Were these two isolated incidents? No. Since the election in 2016, these sorts of activities have become so commonplace that they often aren't reported in the news. They've become the "new normal," a phrase often heard following the events on 9/11, except now the "new normal" is in reference to Americans behaving in ways that are absolutely unAmerican.

To anyone who has moved to the United States in order to escape persecution and injustice, please know that the vast majority of Americans support and welcome you. We just happen to be living through a dark time in which a small minority of people, many of whom support the president, are determined to make life uncomfortable for anyone who was not born here and chooses to make a new life here. I am deeply, deeply sorry about that.

The word of the day is "special."


A birthday is a special day.

New video! I've been working with my regular classroom students on forming adverb clauses. Here you go:

The word of the day is "room." You can listen to it here:


Some of you have noticed that lately I haven't been posting very much in the blog section. Everything is okay. It's just a busy time of year for me right now. I've been traveling, and I'm working on a new project unrelated to the website.

Keep checking the website for updated material and check your email for links to new lessons.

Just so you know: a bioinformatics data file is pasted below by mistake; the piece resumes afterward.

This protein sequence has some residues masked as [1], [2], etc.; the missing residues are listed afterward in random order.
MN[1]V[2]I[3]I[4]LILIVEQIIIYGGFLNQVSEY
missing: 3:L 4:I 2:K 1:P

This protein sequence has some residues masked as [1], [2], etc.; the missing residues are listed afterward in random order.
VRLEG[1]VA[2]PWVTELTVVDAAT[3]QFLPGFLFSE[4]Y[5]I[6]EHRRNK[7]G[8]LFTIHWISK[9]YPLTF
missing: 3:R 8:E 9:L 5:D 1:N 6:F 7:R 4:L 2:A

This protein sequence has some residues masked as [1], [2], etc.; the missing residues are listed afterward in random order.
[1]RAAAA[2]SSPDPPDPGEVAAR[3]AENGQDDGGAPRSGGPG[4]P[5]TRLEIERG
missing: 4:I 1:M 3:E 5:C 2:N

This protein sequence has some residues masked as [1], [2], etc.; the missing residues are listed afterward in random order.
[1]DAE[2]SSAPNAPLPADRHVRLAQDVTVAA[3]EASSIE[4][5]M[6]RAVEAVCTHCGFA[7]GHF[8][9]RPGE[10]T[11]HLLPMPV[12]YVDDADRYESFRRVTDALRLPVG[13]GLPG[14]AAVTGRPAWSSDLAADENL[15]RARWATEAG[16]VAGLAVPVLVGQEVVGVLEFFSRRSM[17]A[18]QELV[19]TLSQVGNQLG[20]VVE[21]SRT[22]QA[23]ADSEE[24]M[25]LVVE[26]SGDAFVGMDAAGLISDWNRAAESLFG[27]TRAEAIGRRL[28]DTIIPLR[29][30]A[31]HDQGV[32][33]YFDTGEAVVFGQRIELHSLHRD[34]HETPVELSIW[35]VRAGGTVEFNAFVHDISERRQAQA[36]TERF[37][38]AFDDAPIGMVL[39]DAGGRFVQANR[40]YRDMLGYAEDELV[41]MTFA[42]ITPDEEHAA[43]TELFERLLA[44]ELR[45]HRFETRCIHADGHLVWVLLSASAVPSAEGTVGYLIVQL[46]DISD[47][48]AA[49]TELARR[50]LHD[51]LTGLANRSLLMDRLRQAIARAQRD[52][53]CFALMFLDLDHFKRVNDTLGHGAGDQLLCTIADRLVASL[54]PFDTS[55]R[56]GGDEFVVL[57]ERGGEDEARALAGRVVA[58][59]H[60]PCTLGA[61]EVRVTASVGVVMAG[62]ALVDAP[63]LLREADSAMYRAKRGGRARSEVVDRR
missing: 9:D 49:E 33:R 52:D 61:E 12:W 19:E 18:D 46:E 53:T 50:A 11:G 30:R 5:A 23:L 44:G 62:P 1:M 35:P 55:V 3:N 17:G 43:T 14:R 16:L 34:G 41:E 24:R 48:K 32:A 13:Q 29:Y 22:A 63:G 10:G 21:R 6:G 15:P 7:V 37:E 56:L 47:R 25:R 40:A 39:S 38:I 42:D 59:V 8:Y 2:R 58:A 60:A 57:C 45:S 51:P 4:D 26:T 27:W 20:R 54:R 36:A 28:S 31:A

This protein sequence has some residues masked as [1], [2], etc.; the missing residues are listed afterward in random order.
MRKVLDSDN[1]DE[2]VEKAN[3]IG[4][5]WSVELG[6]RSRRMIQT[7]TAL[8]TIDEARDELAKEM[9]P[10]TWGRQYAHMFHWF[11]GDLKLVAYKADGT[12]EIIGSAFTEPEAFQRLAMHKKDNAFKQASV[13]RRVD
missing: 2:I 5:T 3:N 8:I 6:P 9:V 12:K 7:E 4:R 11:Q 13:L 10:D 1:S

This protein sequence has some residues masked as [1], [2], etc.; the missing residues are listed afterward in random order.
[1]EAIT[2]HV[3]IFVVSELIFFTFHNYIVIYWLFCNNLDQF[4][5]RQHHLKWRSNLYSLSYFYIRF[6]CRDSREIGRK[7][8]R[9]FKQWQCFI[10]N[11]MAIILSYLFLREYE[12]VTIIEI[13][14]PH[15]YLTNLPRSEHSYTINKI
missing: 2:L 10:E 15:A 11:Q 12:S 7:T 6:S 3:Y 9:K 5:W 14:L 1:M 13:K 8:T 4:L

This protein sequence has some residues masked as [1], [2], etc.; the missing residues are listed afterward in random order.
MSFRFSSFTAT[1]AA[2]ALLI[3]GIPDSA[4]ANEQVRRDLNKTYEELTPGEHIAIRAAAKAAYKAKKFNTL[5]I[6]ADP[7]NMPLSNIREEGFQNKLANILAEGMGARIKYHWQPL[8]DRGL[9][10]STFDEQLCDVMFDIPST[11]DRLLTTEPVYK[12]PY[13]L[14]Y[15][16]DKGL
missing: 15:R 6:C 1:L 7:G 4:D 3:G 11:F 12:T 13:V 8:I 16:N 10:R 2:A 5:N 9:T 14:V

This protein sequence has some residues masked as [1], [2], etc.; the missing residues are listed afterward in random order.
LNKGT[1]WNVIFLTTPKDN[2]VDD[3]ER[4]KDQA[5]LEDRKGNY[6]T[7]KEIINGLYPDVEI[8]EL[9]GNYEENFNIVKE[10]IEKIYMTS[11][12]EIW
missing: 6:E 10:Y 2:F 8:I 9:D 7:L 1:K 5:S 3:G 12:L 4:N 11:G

There are many different and interesting ways to use the word "point." Learn about them here.

woman pointing What is she pointing at?

The word of the day is "move."

moving boxes A dolly is used for moving boxes from one place to another.

This new video can help you make comparisons in which two people express similar negative feelings:


The word of the day is "home."

a house

Here's a new quiz for choosing the correct article, a, an, the, or no article.

Students often make mistakes with the verb "have." This is because "have" is used as a main verb and as a helping verb. If you are learning English for the first time, I recommend that you focus on understanding how the verb have is used in the present tense, the present continuous tense, and the past tense before learning anything that's more advanced, such as the present perfect tense.

  • I have some coffee. (present tense)
  • What are you having for breakfast. (present continuous tense)
  • We had a good time last night. (past tense)

The word of the day is "gold."

The word of the day is "example."

Here's a new video for the words "so" and "too."


The word of the day is "dry."

This is the time of year when the school year is finished and students have the summer to do whatever they want to do. It's very exciting to have three months of great summer weather and the luxury of time off.

Today's word is "complete."

The word of the day is "boat."


There's a new Orange Level quiz for the words "so" and "too." We use these words to join similar ideas together in one sentence.

Each course level on this website has a checklist. Print out and keep the checklist next to your computer, tablet, or phone and use it to track your progress as you move through the lessons: